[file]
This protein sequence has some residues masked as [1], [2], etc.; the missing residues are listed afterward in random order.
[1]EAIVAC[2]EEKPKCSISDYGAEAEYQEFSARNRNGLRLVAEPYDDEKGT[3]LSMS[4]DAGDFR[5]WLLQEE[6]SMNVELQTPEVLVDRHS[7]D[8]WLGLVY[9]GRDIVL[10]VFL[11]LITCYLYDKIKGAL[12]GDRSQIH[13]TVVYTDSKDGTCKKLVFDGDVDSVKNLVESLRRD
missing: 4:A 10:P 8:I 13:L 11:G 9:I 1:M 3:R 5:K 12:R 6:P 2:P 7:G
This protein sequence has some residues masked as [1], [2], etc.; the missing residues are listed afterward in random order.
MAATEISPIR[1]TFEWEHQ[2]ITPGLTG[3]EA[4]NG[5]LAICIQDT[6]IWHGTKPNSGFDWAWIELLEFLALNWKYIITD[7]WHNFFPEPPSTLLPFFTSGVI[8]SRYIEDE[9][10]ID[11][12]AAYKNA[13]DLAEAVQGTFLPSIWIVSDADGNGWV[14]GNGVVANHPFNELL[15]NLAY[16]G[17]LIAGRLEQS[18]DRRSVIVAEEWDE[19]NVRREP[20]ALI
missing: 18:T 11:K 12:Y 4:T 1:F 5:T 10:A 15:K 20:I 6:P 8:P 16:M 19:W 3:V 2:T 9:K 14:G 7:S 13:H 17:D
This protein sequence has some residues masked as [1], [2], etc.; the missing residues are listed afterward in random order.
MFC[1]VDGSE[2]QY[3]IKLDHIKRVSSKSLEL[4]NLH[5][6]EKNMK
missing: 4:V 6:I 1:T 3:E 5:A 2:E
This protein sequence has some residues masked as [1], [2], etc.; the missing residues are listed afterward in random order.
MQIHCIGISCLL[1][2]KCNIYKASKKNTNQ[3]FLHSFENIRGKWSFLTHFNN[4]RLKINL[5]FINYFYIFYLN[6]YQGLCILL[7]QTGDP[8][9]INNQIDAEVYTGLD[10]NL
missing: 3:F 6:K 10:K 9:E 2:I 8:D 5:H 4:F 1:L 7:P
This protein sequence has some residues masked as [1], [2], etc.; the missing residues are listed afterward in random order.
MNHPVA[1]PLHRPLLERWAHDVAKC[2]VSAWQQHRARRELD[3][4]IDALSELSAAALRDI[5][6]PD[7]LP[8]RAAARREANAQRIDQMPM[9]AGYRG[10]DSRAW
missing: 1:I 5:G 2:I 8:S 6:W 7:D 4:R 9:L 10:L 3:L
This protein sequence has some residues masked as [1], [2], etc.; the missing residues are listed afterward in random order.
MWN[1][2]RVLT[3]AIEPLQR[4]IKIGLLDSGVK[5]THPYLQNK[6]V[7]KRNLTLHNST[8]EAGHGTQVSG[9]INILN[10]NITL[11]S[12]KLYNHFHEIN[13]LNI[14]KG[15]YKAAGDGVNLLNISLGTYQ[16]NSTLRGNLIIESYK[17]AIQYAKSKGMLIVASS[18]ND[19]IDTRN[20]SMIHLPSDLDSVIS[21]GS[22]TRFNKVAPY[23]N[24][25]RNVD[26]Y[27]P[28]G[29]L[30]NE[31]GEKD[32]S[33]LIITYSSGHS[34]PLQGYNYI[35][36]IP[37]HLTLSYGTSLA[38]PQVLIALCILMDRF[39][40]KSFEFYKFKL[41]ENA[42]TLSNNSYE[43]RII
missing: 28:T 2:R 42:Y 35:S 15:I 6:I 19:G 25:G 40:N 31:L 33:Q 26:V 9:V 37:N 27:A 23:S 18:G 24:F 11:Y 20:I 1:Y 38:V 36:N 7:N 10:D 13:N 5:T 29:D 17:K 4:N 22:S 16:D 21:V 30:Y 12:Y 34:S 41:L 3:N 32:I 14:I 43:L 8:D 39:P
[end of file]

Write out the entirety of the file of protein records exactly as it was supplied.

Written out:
This protein sequence has some residues masked as [1], [2], etc.; the missing residues are listed afterward in random order.
[1]EAIVAC[2]EEKPKCSISDYGAEAEYQEFSARNRNGLRLVAEPYDDEKGT[3]LSMS[4]DAGDFR[5]WLLQEE[6]SMNVELQTPEVLVDRHS[7]D[8]WLGLVY[9]GRDIVL[10]VFL[11]LITCYLYDKIKGAL[12]GDRSQIH[13]TVVYTDSKDGTCKKLVFDGDVDSVKNLVESLRRD
missing: 4:A 10:P 8:I 13:L 11:G 9:I 1:M 3:R 5:K 12:R 6:P 2:P 7:G
This protein sequence has some residues masked as [1], [2], etc.; the missing residues are listed afterward in random order.
MAATEISPIR[1]TFEWEHQ[2]ITPGLTG[3]EA[4]NG[5]LAICIQDT[6]IWHGTKPNSGFDWAWIELLEFLALNWKYIITD[7]WHNFFPEPPSTLLPFFTSGVI[8]SRYIEDE[9][10]ID[11][12]AAYKNA[13]DLAEAVQGTFLPSIWIVSDADGNGWV[14]GNGVVANHPFNELL[15]NLAY[16]G[17]LIAGRLEQS[18]DRRSVIVAEEWDE[19]NVRREP[20]ALI
missing: 18:T 11:K 12:Y 4:T 1:F 5:T 10:A 15:K 20:I 6:P 8:P 16:M 19:W 3:V 2:T 9:K 14:G 7:S 13:H 17:D
This protein sequence has some residues masked as [1], [2], etc.; the missing residues are listed afterward in random order.
MFC[1]VDGSE[2]QY[3]IKLDHIKRVSSKSLEL[4]NLH[5][6]EKNMK
missing: 4:V 6:I 1:T 3:E 5:A 2:E
This protein sequence has some residues masked as [1], [2], etc.; the missing residues are listed afterward in random order.
MQIHCIGISCLL[1][2]KCNIYKASKKNTNQ[3]FLHSFENIRGKWSFLTHFNN[4]RLKINL[5]FINYFYIFYLN[6]YQGLCILL[7]QTGDP[8][9]INNQIDAEVYTGLD[10]NL
missing: 3:F 6:K 10:K 9:E 2:I 8:D 5:H 4:F 1:L 7:P
This protein sequence has some residues masked as [1], [2], etc.; the missing residues are listed afterward in random order.
MNHPVA[1]PLHRPLLERWAHDVAKC[2]VSAWQQHRARRELD[3][4]IDALSELSAAALRDI[5][6]PD[7]LP[8]RAAARREANAQRIDQMPM[9]AGYRG[10]DSRAW
missing: 1:I 5:G 2:I 8:S 6:W 7:D 4:R 9:L 10:L 3:L
This protein sequence has some residues masked as [1], [2], etc.; the missing residues are listed afterward in random order.
MWN[1][2]RVLT[3]AIEPLQR[4]IKIGLLDSGVK[5]THPYLQNK[6]V[7]KRNLTLHNST[8]EAGHGTQVSG[9]INILN[10]NITL[11]S[12]KLYNHFHEIN[13]LNI[14]KG[15]YKAAGDGVNLLNISLGTYQ[16]NSTLRGNLIIESYK[17]AIQYAKSKGMLIVASS[18]ND[19]IDTRN[20]SMIHLPSDLDSVIS[21]GS[22]TRFNKVAPY[23]N[24][25]RNVD[26]Y[27]P[28]G[29]L[30]NE[31]GEKD[32]S[33]LIITYSSGHS[34]PLQGYNYI[35][36]IP[37]HLTLSYGTSLA[38]PQVLIALCILMDRF[39][40]KSFEFYKFKL[41]ENA[42]TLSNNSYE[43]RII
missing: 28:T 2:R 42:Y 35:S 15:I 6:I 19:G 25:G 40:N 31:L 33:Q 26:V 9:V 37:N 27:A 23:S 18:G 24:F 11:Y 20:I 1:Y 38:V 36:N 7:N 10:D 13:N 5:T 29:D 17:K 4:N 22:S 16:D 21:V 30:Y 12:Y 34:S 41:L 3:N 32:I 14:I 43:L 8:D 39:P